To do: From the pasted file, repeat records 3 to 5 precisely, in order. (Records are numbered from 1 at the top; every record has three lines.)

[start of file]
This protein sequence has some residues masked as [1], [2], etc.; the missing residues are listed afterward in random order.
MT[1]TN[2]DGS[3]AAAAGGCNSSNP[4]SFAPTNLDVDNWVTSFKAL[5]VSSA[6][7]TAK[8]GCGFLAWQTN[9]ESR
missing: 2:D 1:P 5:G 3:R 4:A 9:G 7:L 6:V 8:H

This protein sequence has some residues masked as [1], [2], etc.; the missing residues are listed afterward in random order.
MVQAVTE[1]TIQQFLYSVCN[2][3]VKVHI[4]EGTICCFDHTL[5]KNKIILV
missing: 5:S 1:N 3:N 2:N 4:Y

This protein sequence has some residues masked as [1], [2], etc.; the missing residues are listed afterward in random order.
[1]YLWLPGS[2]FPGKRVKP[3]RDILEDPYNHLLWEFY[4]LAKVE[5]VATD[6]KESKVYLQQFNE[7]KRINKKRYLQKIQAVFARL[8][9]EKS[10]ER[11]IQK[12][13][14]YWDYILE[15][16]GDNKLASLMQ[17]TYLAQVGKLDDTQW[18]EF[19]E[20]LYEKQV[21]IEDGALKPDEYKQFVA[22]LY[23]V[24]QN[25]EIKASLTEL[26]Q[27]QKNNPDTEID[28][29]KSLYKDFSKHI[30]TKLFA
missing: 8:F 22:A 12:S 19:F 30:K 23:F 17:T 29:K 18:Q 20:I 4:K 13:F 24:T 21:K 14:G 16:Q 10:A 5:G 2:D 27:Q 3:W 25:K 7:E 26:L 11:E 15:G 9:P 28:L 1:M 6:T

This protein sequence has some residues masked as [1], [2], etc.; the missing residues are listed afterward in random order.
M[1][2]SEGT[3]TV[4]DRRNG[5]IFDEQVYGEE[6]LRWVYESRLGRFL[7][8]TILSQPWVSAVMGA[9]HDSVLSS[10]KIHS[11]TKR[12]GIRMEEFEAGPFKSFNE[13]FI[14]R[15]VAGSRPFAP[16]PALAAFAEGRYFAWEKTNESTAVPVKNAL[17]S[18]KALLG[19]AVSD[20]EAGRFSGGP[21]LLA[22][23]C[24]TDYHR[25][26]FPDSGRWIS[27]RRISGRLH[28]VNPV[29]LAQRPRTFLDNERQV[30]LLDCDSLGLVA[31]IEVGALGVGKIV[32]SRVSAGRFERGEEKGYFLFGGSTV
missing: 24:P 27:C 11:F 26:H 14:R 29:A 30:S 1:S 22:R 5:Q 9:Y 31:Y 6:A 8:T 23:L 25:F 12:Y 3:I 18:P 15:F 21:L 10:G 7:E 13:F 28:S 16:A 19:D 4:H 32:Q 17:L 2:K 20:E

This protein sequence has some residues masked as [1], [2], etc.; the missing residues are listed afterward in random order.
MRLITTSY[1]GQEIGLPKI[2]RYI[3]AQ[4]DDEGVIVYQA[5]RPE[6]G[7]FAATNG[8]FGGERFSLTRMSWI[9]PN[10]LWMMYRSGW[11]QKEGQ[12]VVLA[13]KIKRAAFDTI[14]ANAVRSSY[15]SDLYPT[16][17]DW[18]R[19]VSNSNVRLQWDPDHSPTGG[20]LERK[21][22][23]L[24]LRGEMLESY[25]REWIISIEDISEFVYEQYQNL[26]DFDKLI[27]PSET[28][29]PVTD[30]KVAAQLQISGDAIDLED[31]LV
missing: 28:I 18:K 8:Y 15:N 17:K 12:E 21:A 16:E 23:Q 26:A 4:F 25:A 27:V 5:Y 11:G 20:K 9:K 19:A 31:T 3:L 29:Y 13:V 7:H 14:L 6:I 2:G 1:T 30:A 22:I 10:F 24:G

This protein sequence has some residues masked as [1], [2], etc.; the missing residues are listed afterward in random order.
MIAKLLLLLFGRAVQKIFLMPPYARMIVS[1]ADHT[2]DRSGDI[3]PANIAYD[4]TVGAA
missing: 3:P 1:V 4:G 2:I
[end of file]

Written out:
This protein sequence has some residues masked as [1], [2], etc.; the missing residues are listed afterward in random order.
[1]YLWLPGS[2]FPGKRVKP[3]RDILEDPYNHLLWEFY[4]LAKVE[5]VATD[6]KESKVYLQQFNE[7]KRINKKRYLQKIQAVFARL[8][9]EKS[10]ER[11]IQK[12][13][14]YWDYILE[15][16]GDNKLASLMQ[17]TYLAQVGKLDDTQW[18]EF[19]E[20]LYEKQV[21]IEDGALKPDEYKQFVA[22]LY[23]V[24]QN[25]EIKASLTEL[26]Q[27]QKNNPDTEID[28][29]KSLYKDFSKHI[30]TKLFA
missing: 8:F 22:A 12:S 19:F 30:K 23:F 17:T 29:K 18:Q 20:I 4:K 13:F 24:T 21:K 14:G 16:Q 10:A 5:G 2:D 27:Q 3:W 25:K 7:E 26:L 11:E 15:G 9:P 28:L 1:M 6:T

This protein sequence has some residues masked as [1], [2], etc.; the missing residues are listed afterward in random order.
M[1][2]SEGT[3]TV[4]DRRNG[5]IFDEQVYGEE[6]LRWVYESRLGRFL[7][8]TILSQPWVSAVMGA[9]HDSVLSS[10]KIHS[11]TKR[12]GIRMEEFEAGPFKSFNE[13]FI[14]R[15]VAGSRPFAP[16]PALAAFAEGRYFAWEKTNESTAVPVKNAL[17]S[18]KALLG[19]AVSD[20]EAGRFSGGP[21]LLA[22][23]C[24]TDYHR[25][26]FPDSGRWIS[27]RRISGRLH[28]VNPV[29]LAQRPRTFLDNERQV[30]LLDCDSLGLVA[31]IEVGALGVGKIV[32]SRVSAGRFERGEEKGYFLFGGSTV
missing: 24:P 27:C 11:F 26:H 14:R 29:A 30:S 1:S 22:R 5:Q 9:Y 31:Y 6:A 8:T 23:L 25:F 12:Y 3:I 18:P 15:F 21:L 10:G 7:E 13:F 28:S 16:A 19:D 4:H 32:Q 17:L 2:K 20:E

This protein sequence has some residues masked as [1], [2], etc.; the missing residues are listed afterward in random order.
MRLITTSY[1]GQEIGLPKI[2]RYI[3]AQ[4]DDEGVIVYQA[5]RPE[6]G[7]FAATNG[8]FGGERFSLTRMSWI[9]PN[10]LWMMYRSGW[11]QKEGQ[12]VVLA[13]KIKRAAFDTI[14]ANAVRSSY[15]SDLYPT[16][17]DW[18]R[19]VSNSNVRLQWDPDHSPTGG[20]LERK[21][22][23]L[24]LRGEMLESY[25]REWIISIEDISEFVYEQYQNL[26]DFDKLI[27]PSET[28][29]PVTD[30]KVAAQLQISGDAIDLED[31]LV
missing: 28:I 18:K 8:Y 15:N 17:K 12:E 21:A 16:E 23:Q 26:A 4:F 25:A 27:V 5:Y 11:G 20:K 9:K 19:A 31:T 3:L 29:Y 13:V 7:H 14:L 6:I 2:G 1:T 30:A 22:I 10:F 24:G